Following a number of years with disease and welfare issues in its national pig herd, Iceland is now following the Norwegian model to increase herd health and productivity.

Iceland is a small Nordic island with a population of about 335,000 people, recognized for its dramatic landscape of volcanoes, geysers, hot springs and lava fields. Of the land in Iceland, just 22 percent can be used for agriculture. But only 1 percent of it is actually used for cultivation, the majority used to grow hay and other fodder crops.

It’s difficult to state the actual number of farmers active in one particular sector in Iceland because the majority have mixed farms with a little bit of everything. Dairy, pig and sheep farms are the most popular in the country because the Icelandic people enjoy eating meat. Icelanders each consume on average 20-23 kilograms per capita of pork – 44 to 51 pounds; poultry and lamb are also popular.

Sales of pork in Iceland in 2015 totaled 6,364 tonnes, which was an 11.8 percent increase from the previous year when pork was on the cusp of overtaking lamb on the Icelandic market. There were 6,462 tonnes of lamb sold in Iceland in 2015, which was a 1.9 percent decrease as compared to 2014 and second only to poultry at 8,201 tonnes. Since then pork has become even more favorable because tourists more accustomed to pig meat order it in preference to lamb or chicken.

Ingvi Stefansson, a pig farmer and chairman for pig farmers in Iceland, said the industry in Iceland is following Norwegian practices.

“There are about 3,500 sows and 40,000 pigs in Iceland,” he said. “Due to our current high health standards we can only import genetics from Norway as deep-frozen semen.

“This includes breeds such as Yorkshire, Norwegian Landrace and Duroc. It is our goal to produce a slaughter pig from a TN 70 sow and the Duroc boar in the future.”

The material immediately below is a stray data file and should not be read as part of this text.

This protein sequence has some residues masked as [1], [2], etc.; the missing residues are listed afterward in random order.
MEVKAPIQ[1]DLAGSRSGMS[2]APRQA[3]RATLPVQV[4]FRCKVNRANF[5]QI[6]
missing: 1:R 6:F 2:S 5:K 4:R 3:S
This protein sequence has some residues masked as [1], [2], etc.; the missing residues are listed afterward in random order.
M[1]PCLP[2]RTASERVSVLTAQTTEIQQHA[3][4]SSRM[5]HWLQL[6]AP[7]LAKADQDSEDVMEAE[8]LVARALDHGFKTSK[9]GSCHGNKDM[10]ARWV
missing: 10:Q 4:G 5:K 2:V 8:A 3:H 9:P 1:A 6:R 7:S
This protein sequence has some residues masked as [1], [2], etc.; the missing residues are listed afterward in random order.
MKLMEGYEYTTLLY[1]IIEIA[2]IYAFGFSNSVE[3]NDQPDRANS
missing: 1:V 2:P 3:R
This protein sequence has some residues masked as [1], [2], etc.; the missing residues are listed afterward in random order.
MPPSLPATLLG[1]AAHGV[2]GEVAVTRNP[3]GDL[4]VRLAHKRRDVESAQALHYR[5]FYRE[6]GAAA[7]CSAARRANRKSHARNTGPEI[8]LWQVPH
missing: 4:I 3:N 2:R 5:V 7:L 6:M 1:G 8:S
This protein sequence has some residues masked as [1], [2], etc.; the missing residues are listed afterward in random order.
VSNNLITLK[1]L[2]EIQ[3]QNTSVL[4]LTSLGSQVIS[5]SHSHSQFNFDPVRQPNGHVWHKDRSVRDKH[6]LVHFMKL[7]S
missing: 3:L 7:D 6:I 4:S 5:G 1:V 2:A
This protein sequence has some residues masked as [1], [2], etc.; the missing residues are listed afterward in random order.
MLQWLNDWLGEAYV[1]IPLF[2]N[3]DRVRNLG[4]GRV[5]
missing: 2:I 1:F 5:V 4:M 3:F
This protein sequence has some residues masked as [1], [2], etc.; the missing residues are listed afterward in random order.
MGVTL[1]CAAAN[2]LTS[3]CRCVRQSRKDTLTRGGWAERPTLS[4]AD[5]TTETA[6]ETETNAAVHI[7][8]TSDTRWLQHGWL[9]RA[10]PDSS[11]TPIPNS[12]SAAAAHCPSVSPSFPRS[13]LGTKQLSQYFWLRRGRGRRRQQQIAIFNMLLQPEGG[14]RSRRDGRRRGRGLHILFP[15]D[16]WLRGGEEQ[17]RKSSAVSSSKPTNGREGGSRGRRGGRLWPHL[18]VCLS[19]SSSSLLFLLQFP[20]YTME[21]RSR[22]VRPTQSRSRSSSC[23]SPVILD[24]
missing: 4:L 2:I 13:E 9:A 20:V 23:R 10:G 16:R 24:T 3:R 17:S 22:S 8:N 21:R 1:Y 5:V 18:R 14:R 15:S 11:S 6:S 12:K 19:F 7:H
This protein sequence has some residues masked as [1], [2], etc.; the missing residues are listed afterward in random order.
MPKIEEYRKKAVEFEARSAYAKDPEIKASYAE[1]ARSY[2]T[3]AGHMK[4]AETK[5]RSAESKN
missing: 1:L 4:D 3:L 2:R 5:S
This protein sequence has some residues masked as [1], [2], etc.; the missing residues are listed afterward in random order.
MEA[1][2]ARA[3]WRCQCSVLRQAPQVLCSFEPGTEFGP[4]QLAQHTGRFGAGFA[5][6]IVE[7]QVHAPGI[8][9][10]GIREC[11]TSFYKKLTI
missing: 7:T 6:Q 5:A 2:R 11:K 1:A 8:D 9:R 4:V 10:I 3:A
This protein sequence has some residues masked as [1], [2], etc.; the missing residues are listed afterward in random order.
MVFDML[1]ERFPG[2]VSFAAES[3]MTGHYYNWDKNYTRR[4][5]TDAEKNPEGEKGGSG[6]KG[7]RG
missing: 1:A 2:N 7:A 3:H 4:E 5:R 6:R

Stefansson said rearing pigs in Iceland is relatively conventional.

“All sows are loose except around farrowing and insemination,” he said. “The minimum size of the farrowing pen is 5.76 metres squared (about 19 feet squared). Tail docking is forbidden here in Iceland. Farmers are also not allowed to castrate pigs as the vet has to do it, and farmers are not allowed to use Improvac.

“Around two-thirds of the floor space for finisher pigs has to be closed floor or animal-welfare floor. These rules are new so farmers can have permission to do some of the things mentioned above while they are renovating their farms.”

There are a number of companies on the island that process pigs. But most of the feed ingredients are imported and normally mixed directly on the farms.

“We import most of the feed for the pigs and mix it on the farms but there have been increased production of barley more recently in Iceland,” Stefansson said. “We aim to produce more feed domestically in the future.”

The Icelandic pig industry in 2015 suffered bad publicity when concerns were raised about the conditions some pigs were kept in – and also regarding widespread tail docking on farms even though it’s illegal in Iceland.

But new steps to improve pig health and welfare have been implemented. Stefansson said pig farms are closed in Iceland to increase biosecurity.

“The farms are closed, and farmers and farm workers have to change all clothes entering the farm,” he said. “Nobody is allowed to enter the farm for the first 48 hours after coming from abroad. All farms have recently been tested for MRSA (methicillin-resistant Staphylococcus aureus), and we are clean.

“Lung diseases are the most common in pigs here I guess. But some farmers here are going through eradication programs.”

Looking into the future Stefansson said while the future of pig farming in Iceland presents some challenges, there are also a number of positives.

“We have just legislated very ambitious animal-welfare rules, equal to Norway, that include loose sows in farrowing among other things,” he said. “At the same time imports are increasing from the European Union because of new agreements between Iceland and EU taking place. So it will be challenging times ahead but consumers are also positive regarding domestic production.

“Also we have a big country with few inhabitants and the fields are in need of energy so pig manure is not a problem for us.”

With 16 years experience behind him, award-winning agricultural journalist Chris McCullough is always on the hunt for his next story. He grew up on the family dairy farm in the heart of Northern Ireland and is based on the country’s east coast. He travels around the world to bring readers international news.